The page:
ATLAS mini model - education/outreach project

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  • 10000

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  • Approved

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The ATLAS experiment, at the Large Hadron Collider at CERN in Geneva, is one of the biggest experiments ever build by mankind. The ATLAS detector is searching for new discoveries in the head-on collisions of protons of extraordinarily high energy. ATLAS, and the about 3000 physicists working on it, will learn about the basic forces that have shaped our Universe since the beginning of time and that will determine its fate.

This model illustrates the main features of the ATLAS detector and hopefully helps drawing attention to the field of high energy physics in general and ATLAS in particular.

It's build out of 560 pieces and can be put together in less than an hour.

The idea is to ship a leaflet, with information about the real ATLAS experiment and the physics it is exploring, along with the parts. Thereby we could give each and every customer some insight into this very interesting and fascinating subject and offer possibilities for further education and/or contact to people within ATLAS.

The model is and will be used even more in education and outreach projects to promote particle physics in the public. It serves as a perfect eye catcher, a tool to discuss the basic design of particle detectors such as ATLAS and is the perfect souvenir for people of all age that took part in one of our plenty outreach events.

There is also a very successful larger version of this model (which is not part of this Cuusoo) to be seen in various institutes and exhibitions around the world (see attached below).

Find out more about the real ATLAS experiment and the two models at and, respectively.

Please also have a look at our new related outreach project:
Build Your Own Particle Detector.

Thanks for your support!


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[milestone 200]

As promised for reaching the 200 votes milestone, I'm going to write a few words about outreach events/projects in which we have used LEGO and the model(s).

The models have been used at several institutes in events were high-school students got invited to get an introduction to particle physics, do some simple data analysis and build a detector to get a idea of the design and the principle components. Both the small and the large model have been used. We would like to be able to give out the small model as an educative souvenir for such events in the future.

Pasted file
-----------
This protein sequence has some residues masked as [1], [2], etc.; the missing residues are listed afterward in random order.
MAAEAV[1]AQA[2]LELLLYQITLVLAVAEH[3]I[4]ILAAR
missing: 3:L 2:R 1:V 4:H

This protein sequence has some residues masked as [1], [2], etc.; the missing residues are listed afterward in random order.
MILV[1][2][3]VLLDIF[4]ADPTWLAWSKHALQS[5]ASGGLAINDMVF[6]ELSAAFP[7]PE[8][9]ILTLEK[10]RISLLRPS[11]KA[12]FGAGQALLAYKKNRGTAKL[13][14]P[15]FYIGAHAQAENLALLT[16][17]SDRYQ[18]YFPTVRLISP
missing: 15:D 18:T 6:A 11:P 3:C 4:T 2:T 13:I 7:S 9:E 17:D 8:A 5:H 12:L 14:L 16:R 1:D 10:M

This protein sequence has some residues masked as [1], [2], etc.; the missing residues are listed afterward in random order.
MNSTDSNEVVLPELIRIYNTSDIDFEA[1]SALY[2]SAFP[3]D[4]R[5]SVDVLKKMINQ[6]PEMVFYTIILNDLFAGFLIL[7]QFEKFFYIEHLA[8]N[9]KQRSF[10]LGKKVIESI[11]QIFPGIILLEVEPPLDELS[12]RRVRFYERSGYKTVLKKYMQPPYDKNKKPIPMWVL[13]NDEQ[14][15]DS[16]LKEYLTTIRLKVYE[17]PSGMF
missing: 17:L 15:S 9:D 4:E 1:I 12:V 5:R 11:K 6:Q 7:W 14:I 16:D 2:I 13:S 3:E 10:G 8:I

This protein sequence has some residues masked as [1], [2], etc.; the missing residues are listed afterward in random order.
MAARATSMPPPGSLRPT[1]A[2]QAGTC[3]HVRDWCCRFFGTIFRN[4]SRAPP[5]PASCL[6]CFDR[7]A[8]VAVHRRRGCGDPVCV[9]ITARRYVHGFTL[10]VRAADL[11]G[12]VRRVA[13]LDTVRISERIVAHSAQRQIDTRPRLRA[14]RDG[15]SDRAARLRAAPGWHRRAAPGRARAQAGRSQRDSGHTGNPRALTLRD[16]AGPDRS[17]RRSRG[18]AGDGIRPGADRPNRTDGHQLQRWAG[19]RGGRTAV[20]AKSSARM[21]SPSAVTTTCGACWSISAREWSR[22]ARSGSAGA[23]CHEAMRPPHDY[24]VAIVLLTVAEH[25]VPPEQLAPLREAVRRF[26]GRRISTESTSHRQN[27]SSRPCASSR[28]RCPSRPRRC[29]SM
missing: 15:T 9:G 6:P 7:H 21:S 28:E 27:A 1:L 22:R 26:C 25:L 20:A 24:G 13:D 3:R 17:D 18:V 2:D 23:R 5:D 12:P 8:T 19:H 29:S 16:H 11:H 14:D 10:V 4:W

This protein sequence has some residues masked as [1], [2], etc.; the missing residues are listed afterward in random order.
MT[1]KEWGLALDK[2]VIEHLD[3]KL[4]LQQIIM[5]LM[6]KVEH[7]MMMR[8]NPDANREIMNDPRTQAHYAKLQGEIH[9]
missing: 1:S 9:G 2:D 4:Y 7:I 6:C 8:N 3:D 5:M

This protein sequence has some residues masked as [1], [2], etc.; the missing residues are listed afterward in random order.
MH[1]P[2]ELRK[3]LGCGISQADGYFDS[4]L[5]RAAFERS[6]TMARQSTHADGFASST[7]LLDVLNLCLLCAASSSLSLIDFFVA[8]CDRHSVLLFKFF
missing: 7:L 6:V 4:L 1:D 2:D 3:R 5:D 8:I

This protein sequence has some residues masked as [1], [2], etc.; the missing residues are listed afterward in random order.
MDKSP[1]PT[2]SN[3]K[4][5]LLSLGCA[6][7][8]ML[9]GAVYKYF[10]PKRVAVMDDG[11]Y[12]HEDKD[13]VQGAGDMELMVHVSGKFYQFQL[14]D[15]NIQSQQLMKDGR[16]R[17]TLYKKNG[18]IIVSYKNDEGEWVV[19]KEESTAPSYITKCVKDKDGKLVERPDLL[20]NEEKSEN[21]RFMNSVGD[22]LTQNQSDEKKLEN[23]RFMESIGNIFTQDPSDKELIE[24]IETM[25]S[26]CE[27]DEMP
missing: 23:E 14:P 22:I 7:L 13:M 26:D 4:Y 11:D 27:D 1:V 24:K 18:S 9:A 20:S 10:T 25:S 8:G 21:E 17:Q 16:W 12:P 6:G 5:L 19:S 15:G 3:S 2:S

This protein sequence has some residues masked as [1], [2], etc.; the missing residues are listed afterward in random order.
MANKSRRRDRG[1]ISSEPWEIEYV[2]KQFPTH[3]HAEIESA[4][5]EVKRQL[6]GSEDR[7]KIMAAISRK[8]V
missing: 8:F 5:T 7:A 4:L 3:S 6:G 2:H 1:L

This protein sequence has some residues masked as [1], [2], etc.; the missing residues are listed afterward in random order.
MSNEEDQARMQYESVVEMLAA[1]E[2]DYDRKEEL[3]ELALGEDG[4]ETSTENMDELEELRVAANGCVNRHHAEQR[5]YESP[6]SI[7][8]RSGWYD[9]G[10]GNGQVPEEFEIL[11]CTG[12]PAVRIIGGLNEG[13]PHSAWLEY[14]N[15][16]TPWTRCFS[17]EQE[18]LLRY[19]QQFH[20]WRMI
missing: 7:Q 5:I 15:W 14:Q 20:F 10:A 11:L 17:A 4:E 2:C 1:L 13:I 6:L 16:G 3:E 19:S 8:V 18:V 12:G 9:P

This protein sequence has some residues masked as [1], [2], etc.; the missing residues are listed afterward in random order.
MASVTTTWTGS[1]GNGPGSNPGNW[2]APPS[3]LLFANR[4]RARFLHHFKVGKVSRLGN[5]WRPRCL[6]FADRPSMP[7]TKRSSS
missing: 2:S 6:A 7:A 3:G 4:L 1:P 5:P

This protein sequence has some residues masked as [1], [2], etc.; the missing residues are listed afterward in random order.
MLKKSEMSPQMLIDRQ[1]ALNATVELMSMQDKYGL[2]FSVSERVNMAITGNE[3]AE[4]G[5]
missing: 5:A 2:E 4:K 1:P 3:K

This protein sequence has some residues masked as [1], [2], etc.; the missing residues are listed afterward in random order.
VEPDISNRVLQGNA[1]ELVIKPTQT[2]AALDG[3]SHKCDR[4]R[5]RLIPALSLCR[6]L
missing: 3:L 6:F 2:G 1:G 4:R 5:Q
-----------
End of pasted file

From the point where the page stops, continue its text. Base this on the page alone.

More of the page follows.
In addition I have just started a "Build your own particle detector" series, were children get to build their own detector (maybe inspired by the ATLAS model, maybe not) and both them and their parent get involved into discussions about particle physics in the mean time.


[milestone 500]

As mentioned above, the model is just one piece in a lot things we are and plan to do with the "building blocks of the Universe" (LEGO). I just announced the winners of our recent "Build your own particle detector" competition, which was held at CERN during the inauguration of the Passeport Big Bang ( We had several hundred children passing through our tent building stuff and both them and their parents learning something about our experiment. You can find some pictures and the winners here: This event would have been just one great opportunity to give out a small model of the ATLAS detector as a prize/souvenir for the winners.


[milestone 5000]

This is simply amazing! The number of supporters almost ten-folded within the last day.
Thank you everyone out there!

As there were a lot of questions/comments about the two designs, I'd like to add a few words.

The vote that is currently ongoing is indeed for the/a small version of the model.
One that could be bought, built and kept at home by many people of all age.
Also it is more a vote for the idea, as LEGO might/will do some adaptions/modifications to the design once it has been selected for production.

The large one, which is about a meter in length and would probably cost several hundred dollars, is thought of (at least for now) as an exhibit for ATLAS institutes. I somewhat doubt that it would make it through the reviewing process, as the number of people that could actually afford it is simply too low.

That said, once we made it through the review and to an official product, I can try and invest some time to provide a complete list of pieces or even a final computer model (which does not exists yet, as it went though some iterations once I had the pieces) of the large one.

Thanks once again to everyone who voted and/or facebooked/tweeted/shared the link!!!
And of course to IFLS (not sure I can write this here, but you know who I mean).


[milestone 10000]

Thank you very very much to everyone who supported the idea!
The is awesome, I am very much looking forward to hear from LEGO :)


Just another image of the model.

This is an image of the large model with about 9500 pieces.
You can find all the details at

Illustration of the real ATLAS detector.
You can find more information at